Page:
Former Air Force and NASA engineer Lonnie Johnson invented the massively popular Super Soaker water gun. — Submitted Photo

Former Air Force and NASA engineer Lonnie Johnson invented the massively popular Super Soaker water gun. He reinvested most of his earnings from the toy into energy technology research.

The upside-down ketchup bottle earned its inventor, Paul Brown, $13 million.

The inventors of Bubble Wrap, Alfred Fielding and Marc Chavannes, were originally trying to make 3-D plastic wallpaper, which was a failure.

Ruth Wakefield, the inventor of the chocolate chip cookie, sold the idea to Nestle Toll House in return for a lifetime supply of chocolate.

Robert Chesebrough, the inventor of petroleum jelly, ate a spoonful every day, claiming it had tremendous health benefits. He lived to be 96.

In 1904, tea bags were invented accidentally. The inventor, Thomas Sullivan, decided it was cheaper to send small samples to potential customers in silk bags instead of boxes. The recipients believed they were meant to be dunked and soon Sullivan was flooded with orders for his “tea bags.”

The bubble gum is pink because that was the only dye Walter E. Diemer (the inventor) had on hand at the time and it was his favorite color.

The inventor of the Game Boy, Gunpei Yokoi, was originally Nintendo’s janitor. The president of the company happened to walk by and was impressed by a toy he created out of boredom, leading to an illustrious career.

Volvo invented the three-point seat belt and then gave free license to all other auto manufacturers to use it.

The Whoopee cushion was invented by a 14-year-old Roman emperor who used it frequently on guests. He was assassinated by the time he was 18.

The only head coach in University of Kansas basketball history with a losing career record is James Naismith, the inventor of basketball.

Thomas Jefferson invented the swivel chair and sat on the first one while writing much of the Declaration of Independence.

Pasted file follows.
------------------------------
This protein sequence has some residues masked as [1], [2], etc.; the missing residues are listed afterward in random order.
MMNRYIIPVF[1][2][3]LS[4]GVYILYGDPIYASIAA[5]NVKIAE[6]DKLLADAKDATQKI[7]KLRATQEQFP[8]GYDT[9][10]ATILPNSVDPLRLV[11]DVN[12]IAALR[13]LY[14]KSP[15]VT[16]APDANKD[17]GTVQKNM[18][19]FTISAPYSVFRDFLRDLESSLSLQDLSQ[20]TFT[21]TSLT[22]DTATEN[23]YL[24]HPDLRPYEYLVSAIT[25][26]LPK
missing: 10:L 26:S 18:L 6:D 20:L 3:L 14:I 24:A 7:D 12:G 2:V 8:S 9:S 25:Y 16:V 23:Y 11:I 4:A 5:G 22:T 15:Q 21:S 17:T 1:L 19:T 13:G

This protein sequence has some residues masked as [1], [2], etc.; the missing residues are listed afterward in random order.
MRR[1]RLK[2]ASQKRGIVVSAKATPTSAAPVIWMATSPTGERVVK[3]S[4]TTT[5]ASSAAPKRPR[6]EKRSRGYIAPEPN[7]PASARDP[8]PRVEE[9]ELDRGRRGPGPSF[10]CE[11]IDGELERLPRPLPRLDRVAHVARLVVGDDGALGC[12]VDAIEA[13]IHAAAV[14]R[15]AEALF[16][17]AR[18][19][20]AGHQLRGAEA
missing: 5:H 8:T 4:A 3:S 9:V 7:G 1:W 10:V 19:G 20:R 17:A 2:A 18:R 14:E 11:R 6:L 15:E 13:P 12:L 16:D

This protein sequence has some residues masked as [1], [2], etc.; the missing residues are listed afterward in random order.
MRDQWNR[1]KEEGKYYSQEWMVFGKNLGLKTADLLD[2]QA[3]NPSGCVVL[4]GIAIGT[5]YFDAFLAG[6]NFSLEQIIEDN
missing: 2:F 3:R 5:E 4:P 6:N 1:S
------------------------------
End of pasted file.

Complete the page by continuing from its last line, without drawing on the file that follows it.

The invention of a post- or pillar-type fire hydrant is generally credited to Frederick Graff Sr., chief engineer of the Philadelphia Water Works, around the year 1801. It had a combination hose/faucet outlet and was of “wet barrel” design with the valve in the top. It is said Graff held the first patent for a fire hydrant, but this cannot be verified, because, ironically, the patent office in Washington, D.C., caught on fire in 1836, destroying many patent records from that period in the process.

The first mobile phone call was made in 1973 by Martin Cooper, a former Motorola inventor.

In 2012, a 10-year-old accidentally created a new molecule in science class: tetranitratoxycarbon.

Mary Anderson invented the windshield wiper for the automobile and Margaret Knight invented a machine that created flat-bottom paper bags.

One of the most famous inventors we all take for granted is Levi Strauss. Strauss invented blue jeans.

Some of the most famous inventors are: Archimedes, Albert Einstein, Leonardo Da Vinci, Benjamin Franklin, Thomas Edison, Johannes Gutenberg, Alexander Graham Bell, George Washington Carver, Eli Whitney, the Wright Brothers, John Baird, Henry Ford, George Eastman and Heinrich Hertz.

Contact staff writer Chanel Hill at (215) 893-5716 or at

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